Why Esports Is Coming To Canada (And Why We Should Be Hyped For It) 

Why Esports Is Coming To Canada (And Why We Should Be Hyped For It) 

What do you think of when someone mentions ‘video gaming’ to you? If you’re from a certain generation, the term might conjure up nostalgic images of putting quarters into arcade machines for another game of Pong. Or, if you never got to enjoy that 2-bit piece of history, video games might stir an image of a layabout sinking dozens of hours of their week in their bedroom with a severe lack of DMs in their phone. One thing we bet you probably don’t think about is: ‘lucrative money-maker’. 

And yet, the video game industry and its many arms have grown in recent times to dominate the entertainment space. Estimates put its valuation at $385 billion for 2023, making it bigger than its film and television counterparts put together. In this article, we’re going to attempt to explain how gamers are making careers out of gaming, why Canada is set to join this rising wave, and why Canadians should be excited about this growth! 

What Is Esports? 

For as long as people have been gaming, they have been competing against each other. Gaming is all about the feisty competitive spirit it encourages, with being the best at your chosen titles being the ultimate flex anyone could hope for. And, as games have become more accessible and better quality, events and tournaments centred around them began to sprout up around the world. 

More people arrived to watch these events, and the rise of online streaming on platforms such as YouTube and Twitch helped get them in front of more audiences than ever before. Sponsors and organisations, noting their popularity, began improving the tournaments with better facilities, better venues and, crucially for the gamers, better prize pools to be won. 

And that is, essentially, a brief overview of the history of Esports and where it finds itself in 2023. 

Esports In Canada 

Canada has never historically been a major player in the Esports revolution. Whilst gamers have continued to trickle through into prominence on the back of teams and events organised in the United States, it’s safe to say the emphasis has remained firmly on real-world sports such as Hockey and Basketball. 

Unlike other countries around the globe such as Denmark that have actively invested in innovative Esports programmes designed to produce the next generation of superstars, the Government in Canada seems content to let the industry manage itself. 

But, investments by some major players have already begun to open the gates for this to change in the coming years. The most exciting of these has come from Global design firm Populous and OverActive Media, a company that owns four Esports teams and has received investments from the likes of Toronto Maple Leafs star Mitch Marner and The Weeknd. 

An Exciting Project 

Populous and OverActive’s fancy state-of-the-art Esports venue has been in the works for a number of years now, but the significance of Canada receiving its first gaming-centred building still shouldn’t be underestimated.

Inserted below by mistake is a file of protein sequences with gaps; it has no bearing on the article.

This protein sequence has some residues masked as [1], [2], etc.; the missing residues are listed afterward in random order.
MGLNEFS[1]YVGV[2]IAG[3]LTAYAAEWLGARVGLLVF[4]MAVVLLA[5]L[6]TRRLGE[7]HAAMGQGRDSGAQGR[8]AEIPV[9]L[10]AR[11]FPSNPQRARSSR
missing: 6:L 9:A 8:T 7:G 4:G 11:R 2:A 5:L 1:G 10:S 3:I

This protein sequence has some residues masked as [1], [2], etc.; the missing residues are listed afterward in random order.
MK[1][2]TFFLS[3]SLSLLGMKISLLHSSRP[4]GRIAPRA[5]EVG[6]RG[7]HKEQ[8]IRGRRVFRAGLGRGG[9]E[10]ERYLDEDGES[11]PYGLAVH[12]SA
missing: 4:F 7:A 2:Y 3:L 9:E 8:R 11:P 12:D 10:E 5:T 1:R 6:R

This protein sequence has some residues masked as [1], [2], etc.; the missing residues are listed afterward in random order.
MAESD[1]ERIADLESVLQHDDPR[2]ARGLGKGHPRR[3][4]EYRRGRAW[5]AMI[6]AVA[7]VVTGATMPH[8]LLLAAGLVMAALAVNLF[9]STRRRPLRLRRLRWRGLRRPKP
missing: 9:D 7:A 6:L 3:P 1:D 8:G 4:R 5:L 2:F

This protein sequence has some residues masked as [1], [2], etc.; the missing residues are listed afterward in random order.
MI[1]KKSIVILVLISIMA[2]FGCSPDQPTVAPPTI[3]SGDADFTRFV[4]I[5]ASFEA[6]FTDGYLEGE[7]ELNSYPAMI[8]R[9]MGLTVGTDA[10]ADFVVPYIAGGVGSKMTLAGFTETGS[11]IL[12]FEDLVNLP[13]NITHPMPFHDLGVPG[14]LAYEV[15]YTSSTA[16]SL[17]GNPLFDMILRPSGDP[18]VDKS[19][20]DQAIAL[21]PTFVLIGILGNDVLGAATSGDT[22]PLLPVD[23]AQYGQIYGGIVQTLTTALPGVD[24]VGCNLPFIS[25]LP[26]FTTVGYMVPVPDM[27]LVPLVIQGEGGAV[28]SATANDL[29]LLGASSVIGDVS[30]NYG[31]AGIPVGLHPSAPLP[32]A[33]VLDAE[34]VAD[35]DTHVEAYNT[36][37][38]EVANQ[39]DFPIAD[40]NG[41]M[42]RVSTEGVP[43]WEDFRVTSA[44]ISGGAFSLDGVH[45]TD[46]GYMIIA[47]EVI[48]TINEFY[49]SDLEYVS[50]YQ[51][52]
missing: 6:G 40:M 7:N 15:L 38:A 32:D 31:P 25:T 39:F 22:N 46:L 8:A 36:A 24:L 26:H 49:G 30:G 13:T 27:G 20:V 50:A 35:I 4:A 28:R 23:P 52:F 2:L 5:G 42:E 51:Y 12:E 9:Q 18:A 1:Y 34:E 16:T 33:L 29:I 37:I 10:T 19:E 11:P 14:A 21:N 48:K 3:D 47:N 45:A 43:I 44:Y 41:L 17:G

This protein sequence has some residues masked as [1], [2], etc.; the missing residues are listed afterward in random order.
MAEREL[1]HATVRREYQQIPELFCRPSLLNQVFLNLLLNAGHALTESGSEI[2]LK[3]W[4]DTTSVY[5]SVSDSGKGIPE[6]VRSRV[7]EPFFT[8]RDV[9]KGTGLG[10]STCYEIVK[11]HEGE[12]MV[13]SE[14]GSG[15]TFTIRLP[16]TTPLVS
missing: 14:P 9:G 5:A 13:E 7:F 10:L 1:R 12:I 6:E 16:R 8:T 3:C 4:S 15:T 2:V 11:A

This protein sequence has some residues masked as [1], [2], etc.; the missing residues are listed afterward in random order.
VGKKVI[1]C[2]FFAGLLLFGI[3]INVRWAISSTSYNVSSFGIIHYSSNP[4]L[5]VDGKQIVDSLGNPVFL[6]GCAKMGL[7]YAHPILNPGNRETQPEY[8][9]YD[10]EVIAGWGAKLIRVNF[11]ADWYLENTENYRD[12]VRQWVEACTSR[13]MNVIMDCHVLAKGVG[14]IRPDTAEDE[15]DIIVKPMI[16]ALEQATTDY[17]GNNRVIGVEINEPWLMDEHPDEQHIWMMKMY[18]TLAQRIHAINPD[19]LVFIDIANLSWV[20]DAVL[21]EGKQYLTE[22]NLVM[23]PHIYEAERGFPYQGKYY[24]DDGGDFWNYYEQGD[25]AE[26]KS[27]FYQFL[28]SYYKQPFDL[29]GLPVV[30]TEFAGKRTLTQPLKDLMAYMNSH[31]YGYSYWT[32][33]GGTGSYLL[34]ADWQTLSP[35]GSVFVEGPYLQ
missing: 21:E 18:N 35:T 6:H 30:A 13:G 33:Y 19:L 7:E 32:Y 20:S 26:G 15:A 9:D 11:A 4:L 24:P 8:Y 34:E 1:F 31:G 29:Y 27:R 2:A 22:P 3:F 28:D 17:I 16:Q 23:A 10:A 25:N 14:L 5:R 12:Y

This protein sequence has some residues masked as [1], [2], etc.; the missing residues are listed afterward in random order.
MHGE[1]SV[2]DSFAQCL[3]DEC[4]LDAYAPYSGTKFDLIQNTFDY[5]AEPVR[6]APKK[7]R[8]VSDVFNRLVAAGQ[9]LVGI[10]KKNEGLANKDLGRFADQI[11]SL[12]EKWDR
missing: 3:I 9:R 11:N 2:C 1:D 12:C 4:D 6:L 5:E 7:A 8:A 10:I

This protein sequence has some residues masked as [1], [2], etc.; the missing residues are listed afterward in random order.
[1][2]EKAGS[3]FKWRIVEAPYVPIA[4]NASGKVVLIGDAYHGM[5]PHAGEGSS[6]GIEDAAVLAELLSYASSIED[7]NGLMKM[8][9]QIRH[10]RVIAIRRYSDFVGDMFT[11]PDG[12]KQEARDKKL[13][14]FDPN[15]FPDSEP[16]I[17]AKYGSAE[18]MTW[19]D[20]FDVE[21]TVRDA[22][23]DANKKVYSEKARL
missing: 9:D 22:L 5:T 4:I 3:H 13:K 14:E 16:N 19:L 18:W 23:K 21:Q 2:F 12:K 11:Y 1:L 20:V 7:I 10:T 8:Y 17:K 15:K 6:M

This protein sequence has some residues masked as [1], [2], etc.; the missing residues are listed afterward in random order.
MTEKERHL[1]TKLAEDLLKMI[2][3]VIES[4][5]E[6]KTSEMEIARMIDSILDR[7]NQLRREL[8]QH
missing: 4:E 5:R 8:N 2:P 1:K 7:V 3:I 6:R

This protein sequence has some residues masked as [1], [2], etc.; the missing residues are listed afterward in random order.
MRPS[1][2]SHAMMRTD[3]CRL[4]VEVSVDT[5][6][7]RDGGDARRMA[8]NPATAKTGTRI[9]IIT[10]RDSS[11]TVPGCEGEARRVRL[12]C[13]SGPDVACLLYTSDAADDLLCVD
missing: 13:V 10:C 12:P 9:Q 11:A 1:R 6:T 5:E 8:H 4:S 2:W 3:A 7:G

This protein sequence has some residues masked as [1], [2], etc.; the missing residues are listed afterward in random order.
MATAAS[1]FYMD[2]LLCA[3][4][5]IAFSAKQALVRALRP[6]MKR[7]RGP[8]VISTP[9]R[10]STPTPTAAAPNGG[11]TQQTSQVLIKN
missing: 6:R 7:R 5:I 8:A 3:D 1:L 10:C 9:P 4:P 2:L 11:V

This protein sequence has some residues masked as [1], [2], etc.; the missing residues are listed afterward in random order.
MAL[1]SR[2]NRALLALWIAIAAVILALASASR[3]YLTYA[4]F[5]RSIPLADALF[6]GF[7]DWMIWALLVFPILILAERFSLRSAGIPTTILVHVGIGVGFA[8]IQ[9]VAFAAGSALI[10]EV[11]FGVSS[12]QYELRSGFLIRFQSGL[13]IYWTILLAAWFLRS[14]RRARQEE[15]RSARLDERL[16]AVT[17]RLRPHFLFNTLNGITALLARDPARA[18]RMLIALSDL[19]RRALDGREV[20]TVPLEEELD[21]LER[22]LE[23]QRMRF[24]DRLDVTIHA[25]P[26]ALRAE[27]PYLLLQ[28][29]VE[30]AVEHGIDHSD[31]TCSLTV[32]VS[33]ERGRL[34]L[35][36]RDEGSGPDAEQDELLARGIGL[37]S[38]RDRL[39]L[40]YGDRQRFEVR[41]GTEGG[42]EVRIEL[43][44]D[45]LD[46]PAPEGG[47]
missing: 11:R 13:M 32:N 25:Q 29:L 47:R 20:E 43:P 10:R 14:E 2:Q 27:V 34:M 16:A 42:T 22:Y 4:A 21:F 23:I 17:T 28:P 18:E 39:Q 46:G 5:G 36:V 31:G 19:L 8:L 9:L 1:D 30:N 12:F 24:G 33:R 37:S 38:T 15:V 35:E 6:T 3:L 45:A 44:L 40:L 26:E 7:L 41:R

The plans, which are still slated for a late 2025 grand opening, include a 7,000 seater venue connected to a 30-storey hotel located in Toronto’s Exhibition grounds. And whilst the building will be used for concerts, hosting talks, award shows and other large-scale events, its primary purpose will be to provide a home for the likes of the Toronto Defiant in the Overwatch League and the Toronto Ultra in the Call of Duty League. 

What’s more, recent plans have shown this venue in Canada’s largest city will include an incredible LED screen that will stretch across its entire south side, viewable to drivers on the Lake Shore Boulevard.

And it’s not only Toronto investing in its Esports infrastructure. At St Clair College, a new Esports hub has been opened named the ‘Nexus’. It comes with state-of-the-art playing facilities, VR areas, and analysis rooms designed to help the next generation of gamers to thrive. 

Untapped Potential 

In terms of the all-time Esports earnings charts, Canada currently ranks eighth in the world with $27 million earned from its professional players. Whilst that figure is a longways behind the United States (the dominant leader with $138 million), that number is better than countries such as the United Kingdom, Germany, Spain and Australia. 

It’s clear that gamers in Canada have a natural affinity for competitive games like CS:GO, League of Legends and Fortnite. If they are given the tools and facilities, Canadian gamers could be bringing even more serious stacks back home with them. 

And projects such as OverActive’s venue build go a long way in showcasing to the rest of the world that Canada is not only content with nursing such talent but also welcoming it. As games like Counter-Strike, Fifa, Overwatch and Fortnite usher in new eras in their respective franchises, there’s never been a better time for Canadian Esports to flex its muscles as one of the world’s market leaders. 

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